2010 Lung Cancer Study

The following cancer site analysis by Mary Koshy, MD, on lung cancer includes statistical comparisons for patients diagnosed at MMH. Unless stated otherwise, the statistical graphs and tables found in this study include only analytic cases.

Introduction

Lung cancer is the leading cause of cancer deaths in women and men in the United States and throughout the world. Lung cancer has surpassed breast cancer as the leading cause of cancer deaths in women. In the United States in 2009, 159,390 people were projected to die from lung cancer, which is more than the number of deaths from colon and rectal, breast, and prostate cancer combined. Only about 2% of patients diagnosed with lung cancer that has spread to other areas of the body are still alive five years after the diagnosis, although the survival rates for lung cancers diagnosed at the earliest stage are higher, with approximately 49% surviving for five years or longer. Cancer occurs when normal cells undergo a transformation that causes them to grow and multiply without control. The cells form a mass or tumor that differs from the surrounding tissues from which it arises. Tumors are dangerous because they take oxygen, nutrients and space from healthy cells and because they invade and destroy or reduce the ability of normal tissues to function.

Most lung tumors are malignant. This means that they invade and destroy the healthy tissues around them and can spread throughout the body.

  • The tumors can spread to nearby lymph nodes or through the bloodstream to other organs. This process is called metastasis.
  • When lung cancer metastasizes, the tumor in the lung is called the primary tumor, and the tumors in other parts of the body are called secondary tumors or metastatic tumors.

Some tumors in the lung are metastatic from cancers elsewhere in the body. The lungs are a common site for metastasis. If this is the case, the cancer is not considered to be lung cancer. For example, if prostate cancer spreads via the bloodstream to the lungs, it is metastatic prostate cancer (a secondary cancer) in the lung and is not called lung cancer.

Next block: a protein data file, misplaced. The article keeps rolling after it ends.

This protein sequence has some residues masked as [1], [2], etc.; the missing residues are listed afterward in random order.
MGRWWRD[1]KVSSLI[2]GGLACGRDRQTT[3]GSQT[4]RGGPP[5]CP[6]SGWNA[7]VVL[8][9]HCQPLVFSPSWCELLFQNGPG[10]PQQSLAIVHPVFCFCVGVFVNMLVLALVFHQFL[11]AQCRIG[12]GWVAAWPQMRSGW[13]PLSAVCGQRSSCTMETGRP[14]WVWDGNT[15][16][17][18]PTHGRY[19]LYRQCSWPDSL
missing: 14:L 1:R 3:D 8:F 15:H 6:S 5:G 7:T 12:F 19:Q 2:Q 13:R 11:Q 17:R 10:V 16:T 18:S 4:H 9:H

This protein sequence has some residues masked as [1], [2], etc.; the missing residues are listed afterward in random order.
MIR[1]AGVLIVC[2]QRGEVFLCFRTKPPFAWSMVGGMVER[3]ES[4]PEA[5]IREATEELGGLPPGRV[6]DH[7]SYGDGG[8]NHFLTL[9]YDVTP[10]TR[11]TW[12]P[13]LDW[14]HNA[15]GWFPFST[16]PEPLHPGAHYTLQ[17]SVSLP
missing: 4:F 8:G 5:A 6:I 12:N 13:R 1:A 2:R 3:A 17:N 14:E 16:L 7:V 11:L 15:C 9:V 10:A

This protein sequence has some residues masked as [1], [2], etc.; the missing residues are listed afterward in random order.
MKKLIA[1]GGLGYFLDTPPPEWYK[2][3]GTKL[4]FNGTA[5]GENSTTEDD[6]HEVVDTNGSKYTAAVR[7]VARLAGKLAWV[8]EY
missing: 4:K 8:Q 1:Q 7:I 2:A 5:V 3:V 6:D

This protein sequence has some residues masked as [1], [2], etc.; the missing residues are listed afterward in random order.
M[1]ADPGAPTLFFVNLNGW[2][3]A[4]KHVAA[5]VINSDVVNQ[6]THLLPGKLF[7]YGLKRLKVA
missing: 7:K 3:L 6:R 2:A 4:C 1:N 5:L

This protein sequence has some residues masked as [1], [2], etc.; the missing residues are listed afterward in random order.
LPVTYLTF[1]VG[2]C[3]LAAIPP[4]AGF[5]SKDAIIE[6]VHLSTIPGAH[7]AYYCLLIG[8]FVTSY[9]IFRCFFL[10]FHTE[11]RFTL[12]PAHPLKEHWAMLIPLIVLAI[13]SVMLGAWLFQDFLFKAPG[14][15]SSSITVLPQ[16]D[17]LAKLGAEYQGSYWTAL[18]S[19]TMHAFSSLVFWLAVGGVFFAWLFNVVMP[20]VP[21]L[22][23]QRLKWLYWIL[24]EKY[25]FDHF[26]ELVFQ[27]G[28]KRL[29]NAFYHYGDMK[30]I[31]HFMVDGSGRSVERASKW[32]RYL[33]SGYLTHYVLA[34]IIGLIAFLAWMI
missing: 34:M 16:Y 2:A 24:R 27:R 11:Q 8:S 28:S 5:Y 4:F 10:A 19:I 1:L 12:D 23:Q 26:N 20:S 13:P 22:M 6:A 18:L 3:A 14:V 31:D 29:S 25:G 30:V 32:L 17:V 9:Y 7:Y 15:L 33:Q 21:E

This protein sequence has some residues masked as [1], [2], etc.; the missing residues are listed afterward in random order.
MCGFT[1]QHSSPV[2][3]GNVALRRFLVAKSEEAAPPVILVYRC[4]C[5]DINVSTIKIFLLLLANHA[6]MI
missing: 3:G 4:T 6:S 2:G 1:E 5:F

About 90% of lung cancers arise due to tobacco use. The risk of developing lung cancer is related to the number of cigarettes smoked, the age at which a person started smoking, and how long a person has smoked (or had smoked before quitting). Other causes of lung cancer include secondhand smoke, air pollution, radon and asbestos. 

Lung Cancer Tobacco Usage

Preventative Measures and Early Detection

Lung cancer remains a highly preventable disease because 90% of lung cancers occur in smokers or former smokers. The best way to prevent lung cancer is to avoid smoking.

Smokers who use a combination of supplemental nicotine, medical therapy, group therapy, and behavioral training show a significant decrease in smoking rates.

Currently, the American Cancer Society does not recommend routine chest X-ray screening for lung cancer. Periodic chest X-rays may be appropriate for current or former smokers. It is best to discuss the pros and cons of this approach with a healthcare provider. The U.S. Preventive Services Task Force (USPSTF) has determined that current evidence is insufficient to recommend for or against screening for lung cancer. This means that further research is needed to clarify whether screening tests for lung cancer are beneficial.

Lung Cancer Age of Diagnosis

Histology

Lung cancers usually are divided into two main groups that account for about 95% of all cases.

  • The division into groups is based on the type of cells that make up the cancer.
  • The two main types of lung cancer are characterized by the cell size of the tumor when viewed under the microscope. They are called small cell lung cancer (SCLC) and non-small cell lung cancer (NSCLC). NSCLC includes several subtypes of tumors.
  • SCLCs are less common, but they grow more quickly and are more likely to metastasize than NSCLCs. Often, SCLCs have already spread to other parts of the body when the cancer is diagnosed.
  • About 5% of lung cancers are of rare cell types, including carcinoid tumor, lymphoma and others.

The specific types of primary lung cancers are as follows: